Tuesday, 22 March 2011

fact or fiction...


My eldest has never been one for story books, preferring encyclopedias and fact based books instead. His teacher said this is quite true of boys, often schools try to teach boys to read with fiction, when fact books engage them more.

At home we read about dinosaurs, flags of the world, pirates, knights and castles and have a shared impatience of the Biff and Chip phonic books, used at school to teach early years reading. Our favourites are old ladybird books, that use lovely language and lots of detail to satisfy enquiring minds! Tonight he read to me, dinosaurs with great latin names and geological time periods to twist our tongues around! It reminds me of when my cousin was his age, he really struggled at school until he was diagnosed with dyslexia. Despite not being able to read a book, he could read all the players names in the football world cup sticker album 1986 and dinosaur names!

5 comments:

  1. My boys are the same way! We hardly read any books not based in reality in some way. My oldest always brings home dinosaur or books about outer space from the school library. I think the extent of our fiction lies in stories about children that are real - the Alfie books (really any Shirley Hughes), or Milly Molly Mandy, or books by Carolyn Haywood.

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  2. We use Oxford Reading Tree at my school. It is a great scheme for building confidence and teaching reading, and all of the children I've read it with have loved it. Biff and Chip disappear after stage 9 and the children are always really disappointed! That said, we mix ours up with some really exciting and varied non-fiction books and some poetry too, and if children have another book they would like to read, we let them go off the reading scheme for a few days to read what is engaging them. I know that if it was one biff and chip after another they would get bored of it.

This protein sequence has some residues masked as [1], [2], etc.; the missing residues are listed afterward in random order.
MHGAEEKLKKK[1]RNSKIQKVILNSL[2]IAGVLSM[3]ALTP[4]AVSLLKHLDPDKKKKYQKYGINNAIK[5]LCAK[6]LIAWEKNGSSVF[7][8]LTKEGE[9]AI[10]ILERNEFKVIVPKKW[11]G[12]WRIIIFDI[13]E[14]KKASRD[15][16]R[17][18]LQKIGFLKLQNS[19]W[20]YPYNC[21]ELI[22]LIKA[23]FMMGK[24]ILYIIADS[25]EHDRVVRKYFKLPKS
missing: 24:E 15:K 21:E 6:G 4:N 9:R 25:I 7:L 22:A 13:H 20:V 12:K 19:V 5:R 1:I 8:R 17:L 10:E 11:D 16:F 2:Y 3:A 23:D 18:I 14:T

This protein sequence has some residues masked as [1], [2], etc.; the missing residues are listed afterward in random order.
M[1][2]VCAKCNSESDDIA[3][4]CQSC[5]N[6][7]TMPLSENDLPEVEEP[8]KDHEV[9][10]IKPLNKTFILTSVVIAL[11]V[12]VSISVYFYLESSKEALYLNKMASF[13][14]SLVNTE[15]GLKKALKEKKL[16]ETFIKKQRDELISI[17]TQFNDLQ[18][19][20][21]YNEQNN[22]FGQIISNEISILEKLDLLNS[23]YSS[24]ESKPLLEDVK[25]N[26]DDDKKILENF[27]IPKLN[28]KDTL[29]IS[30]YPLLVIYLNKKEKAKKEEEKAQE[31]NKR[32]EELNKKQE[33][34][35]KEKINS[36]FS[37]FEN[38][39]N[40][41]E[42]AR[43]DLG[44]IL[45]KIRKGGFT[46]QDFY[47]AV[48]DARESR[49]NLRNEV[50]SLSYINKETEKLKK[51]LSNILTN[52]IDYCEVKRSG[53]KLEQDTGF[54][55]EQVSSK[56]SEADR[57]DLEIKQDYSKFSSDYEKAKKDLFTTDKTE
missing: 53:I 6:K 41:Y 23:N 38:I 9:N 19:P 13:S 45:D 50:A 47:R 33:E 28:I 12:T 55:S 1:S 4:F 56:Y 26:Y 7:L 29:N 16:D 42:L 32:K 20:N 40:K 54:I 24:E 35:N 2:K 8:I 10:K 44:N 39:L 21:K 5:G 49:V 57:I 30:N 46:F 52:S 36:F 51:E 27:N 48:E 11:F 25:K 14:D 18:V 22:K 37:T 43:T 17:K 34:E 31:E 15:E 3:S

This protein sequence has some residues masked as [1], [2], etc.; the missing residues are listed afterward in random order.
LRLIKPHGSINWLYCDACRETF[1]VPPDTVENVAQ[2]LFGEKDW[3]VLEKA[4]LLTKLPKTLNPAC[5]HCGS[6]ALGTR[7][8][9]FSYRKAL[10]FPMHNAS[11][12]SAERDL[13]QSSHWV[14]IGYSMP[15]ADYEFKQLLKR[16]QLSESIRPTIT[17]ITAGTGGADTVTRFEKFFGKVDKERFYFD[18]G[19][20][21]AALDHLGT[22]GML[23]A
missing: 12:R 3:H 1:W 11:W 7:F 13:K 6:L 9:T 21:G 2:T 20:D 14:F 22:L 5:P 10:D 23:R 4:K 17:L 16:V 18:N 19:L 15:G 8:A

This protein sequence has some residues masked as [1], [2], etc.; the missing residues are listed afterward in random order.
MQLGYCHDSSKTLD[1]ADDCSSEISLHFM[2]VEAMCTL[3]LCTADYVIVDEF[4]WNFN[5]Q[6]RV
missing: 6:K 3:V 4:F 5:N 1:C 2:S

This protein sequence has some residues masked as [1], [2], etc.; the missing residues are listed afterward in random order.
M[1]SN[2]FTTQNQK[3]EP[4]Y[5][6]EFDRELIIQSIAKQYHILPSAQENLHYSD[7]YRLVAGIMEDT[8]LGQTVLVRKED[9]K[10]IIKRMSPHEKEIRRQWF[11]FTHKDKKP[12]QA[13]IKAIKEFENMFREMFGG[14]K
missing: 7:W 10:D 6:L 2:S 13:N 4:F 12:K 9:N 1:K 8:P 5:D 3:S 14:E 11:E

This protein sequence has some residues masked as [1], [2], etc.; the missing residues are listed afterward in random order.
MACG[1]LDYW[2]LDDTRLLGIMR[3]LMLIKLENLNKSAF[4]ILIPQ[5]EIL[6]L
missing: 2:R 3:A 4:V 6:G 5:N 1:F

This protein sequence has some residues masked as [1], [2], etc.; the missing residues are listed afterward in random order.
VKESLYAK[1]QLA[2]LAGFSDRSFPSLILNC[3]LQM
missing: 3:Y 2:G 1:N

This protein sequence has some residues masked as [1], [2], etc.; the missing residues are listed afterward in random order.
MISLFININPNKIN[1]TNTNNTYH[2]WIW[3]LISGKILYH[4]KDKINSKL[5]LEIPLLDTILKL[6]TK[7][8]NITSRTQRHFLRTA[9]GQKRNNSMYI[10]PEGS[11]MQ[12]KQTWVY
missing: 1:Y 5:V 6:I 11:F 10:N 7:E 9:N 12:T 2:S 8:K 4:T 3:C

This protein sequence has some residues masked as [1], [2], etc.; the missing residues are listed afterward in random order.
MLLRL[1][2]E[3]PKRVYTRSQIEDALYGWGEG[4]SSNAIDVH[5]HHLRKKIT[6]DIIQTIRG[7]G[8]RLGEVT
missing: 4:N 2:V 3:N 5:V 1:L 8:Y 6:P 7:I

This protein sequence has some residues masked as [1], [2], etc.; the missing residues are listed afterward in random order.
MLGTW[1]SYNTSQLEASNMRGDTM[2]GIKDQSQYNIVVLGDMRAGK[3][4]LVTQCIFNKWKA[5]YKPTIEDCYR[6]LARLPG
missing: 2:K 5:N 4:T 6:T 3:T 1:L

It's true that the boys love the non-fiction! If your son carries on with the oxford reading tree scheme, the stories will probably interest him more at stage 13 onwards and there are some lovely info books about volcanoes, the moon, shipwrecks...all sorts!

    I'm in charge of the school reading scheme and I always encourage the children to read what interests them as well as the scheme we have, as I think that is the key to developing skilled, competent, book loving readers!

    It's lovely to see children taking such delight in reading.

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  3. Thanks Louise for your fab behind the scenes insight, yes my eldest is bringing home much more varied books at the moment and his reading has improved so much this year! My youngest being opposite of his older brother loves Biff and Chip, thank goodness!

    Emma x

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  4. I kind of forget from reader to reader... but right now I have a guy who is all about reading FACTS !!! I think facts tend to be short and sweet and often come with very enticing photographs. Usborne and DK have saved my life!!! Once their reading is more fluent and the effort to read is less exhausting and so reading more than a page or a paragraph at a time means they can grab onto a story and go with the whole storyline!!!

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  5. Biff and Chip are so boring, aren't they?! I remember my son bringing those books home and not wanting to read them.

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